B. Second Directive: in the event that he insists on resigning. We thank him. In the recent past we fought together, shoulder to shoulder. We very much regret his resignation. We shall convoke a meeting of the Council of Ministers to take a decision. If he resigns we won’t allow him to leave the country. His departure will render the situation complicated to China.
The enemy does not cease to condemn and criticize us. If we refuse to allow him to leave, the enemy can criticize us at least for one month.
Certain reasonable attitudes of Sihanouk show a patriotic spirit, but his wife has no patriotic spirit at all. Consequently, if we are not clear in solving this problem, it is possible that unresolved questions will complicate our tasks later on. Thus we should go for the first solution and if that does not work, adopt the second one.
III. ANGKAR’S OPINION (meeting of 13 March 1976)
Comrade HEM made several reports to the Standing Committee on the Sihanouk problem. He has made a categorical decision to resign. He asks Angkar that it TAKE PITY ON him. HE lowers and humbles himself only requesting Angkar that it accepts his resignation. This resignation is not against us…
Comrade Secretary General pointed out that it is an important question to be decided by the Central Committee of the Party. But Comrade Secretary General has already prepared a number of ideas, which WERE supported by the Standing Committee:
- To forbid Sihanouk from leaving the country is the first measure to be taken.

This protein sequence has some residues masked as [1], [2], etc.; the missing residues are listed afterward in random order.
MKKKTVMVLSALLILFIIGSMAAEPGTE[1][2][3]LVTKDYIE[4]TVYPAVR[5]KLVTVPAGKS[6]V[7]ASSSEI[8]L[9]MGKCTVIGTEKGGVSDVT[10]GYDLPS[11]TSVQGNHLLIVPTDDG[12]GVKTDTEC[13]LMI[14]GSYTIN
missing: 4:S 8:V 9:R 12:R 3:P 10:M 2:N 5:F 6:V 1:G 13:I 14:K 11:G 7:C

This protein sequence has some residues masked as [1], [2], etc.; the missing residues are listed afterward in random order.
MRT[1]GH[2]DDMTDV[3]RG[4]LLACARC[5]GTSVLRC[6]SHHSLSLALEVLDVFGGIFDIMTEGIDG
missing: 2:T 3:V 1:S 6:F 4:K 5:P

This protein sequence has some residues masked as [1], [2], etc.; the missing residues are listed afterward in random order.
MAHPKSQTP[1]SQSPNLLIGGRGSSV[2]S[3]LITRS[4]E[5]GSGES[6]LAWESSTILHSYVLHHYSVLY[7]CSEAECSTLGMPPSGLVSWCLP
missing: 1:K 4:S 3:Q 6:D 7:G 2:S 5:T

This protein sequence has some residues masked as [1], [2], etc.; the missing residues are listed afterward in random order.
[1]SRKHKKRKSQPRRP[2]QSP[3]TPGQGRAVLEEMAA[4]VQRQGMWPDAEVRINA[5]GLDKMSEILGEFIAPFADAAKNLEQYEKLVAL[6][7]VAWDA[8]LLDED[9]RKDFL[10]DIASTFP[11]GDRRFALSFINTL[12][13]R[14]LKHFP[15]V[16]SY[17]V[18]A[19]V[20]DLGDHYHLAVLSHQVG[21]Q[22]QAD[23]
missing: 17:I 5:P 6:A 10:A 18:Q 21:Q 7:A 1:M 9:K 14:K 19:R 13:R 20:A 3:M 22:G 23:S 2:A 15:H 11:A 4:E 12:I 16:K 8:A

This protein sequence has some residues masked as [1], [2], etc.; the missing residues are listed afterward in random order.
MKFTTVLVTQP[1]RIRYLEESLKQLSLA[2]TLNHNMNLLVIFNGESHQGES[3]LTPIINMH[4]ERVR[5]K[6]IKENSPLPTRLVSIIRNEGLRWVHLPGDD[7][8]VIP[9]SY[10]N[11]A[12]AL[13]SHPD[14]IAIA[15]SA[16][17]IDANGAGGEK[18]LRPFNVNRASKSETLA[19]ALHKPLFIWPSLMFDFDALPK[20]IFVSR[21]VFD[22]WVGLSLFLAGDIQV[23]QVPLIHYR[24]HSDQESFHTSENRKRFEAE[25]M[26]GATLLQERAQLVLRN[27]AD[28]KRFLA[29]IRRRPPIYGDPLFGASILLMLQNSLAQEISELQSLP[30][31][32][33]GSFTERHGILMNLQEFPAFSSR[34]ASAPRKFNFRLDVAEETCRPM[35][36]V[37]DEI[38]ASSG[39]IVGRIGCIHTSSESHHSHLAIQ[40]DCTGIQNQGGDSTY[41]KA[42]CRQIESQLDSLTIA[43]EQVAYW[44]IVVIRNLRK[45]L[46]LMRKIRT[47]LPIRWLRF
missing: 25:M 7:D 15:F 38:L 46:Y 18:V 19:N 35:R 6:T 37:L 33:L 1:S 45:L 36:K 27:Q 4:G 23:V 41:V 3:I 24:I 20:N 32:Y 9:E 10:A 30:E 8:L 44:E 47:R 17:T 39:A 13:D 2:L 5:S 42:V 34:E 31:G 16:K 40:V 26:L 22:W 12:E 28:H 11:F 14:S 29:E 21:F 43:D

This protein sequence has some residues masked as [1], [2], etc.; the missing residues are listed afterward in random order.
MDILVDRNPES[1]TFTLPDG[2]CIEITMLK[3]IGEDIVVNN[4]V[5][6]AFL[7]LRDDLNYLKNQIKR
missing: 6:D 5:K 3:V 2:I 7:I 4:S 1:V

- It is necessary to call a meeting of the Council of Ministers to submit to it reports on the matter, in order for the latter to make a decision and, then, to meet Sihanouk once again, with the presence of Penn NOUTH
It is necessary that arrangements be made to record the conversation with Sihanouk. It is necessary to speak to him in such a way for him to keep UP his hopes and allow the recording of his conversation. It is for our documentation.
- To dispatch telegrams to the sons of Sihanouk asking them to return as soon as possible, pointing out that they must come for the New Year and the National Day celebration. We must solve this problem once and for all. We must also solve it for the interests of our revolution.
- Is Our Decision TRUE TO Revolutionary Morality?
a. As the morality of the Revolution or the interests of the Revolution. The morality of the revolution must be based on the interests of the revolution. It is a gain for the revolution. To allow Sihanouk to leave is a loss for the Revolution. In reality, Sihanouk is a meek tiger, which only has its skin and bones left, without claws and the fangs. HIS beard has also been shaven. Thus all that remains is to wait for the day of his death. But if this old tiger is freed in the street, all the children would certainly be afraid of it. Certain old men that did not know this meek tiger would also be afraid.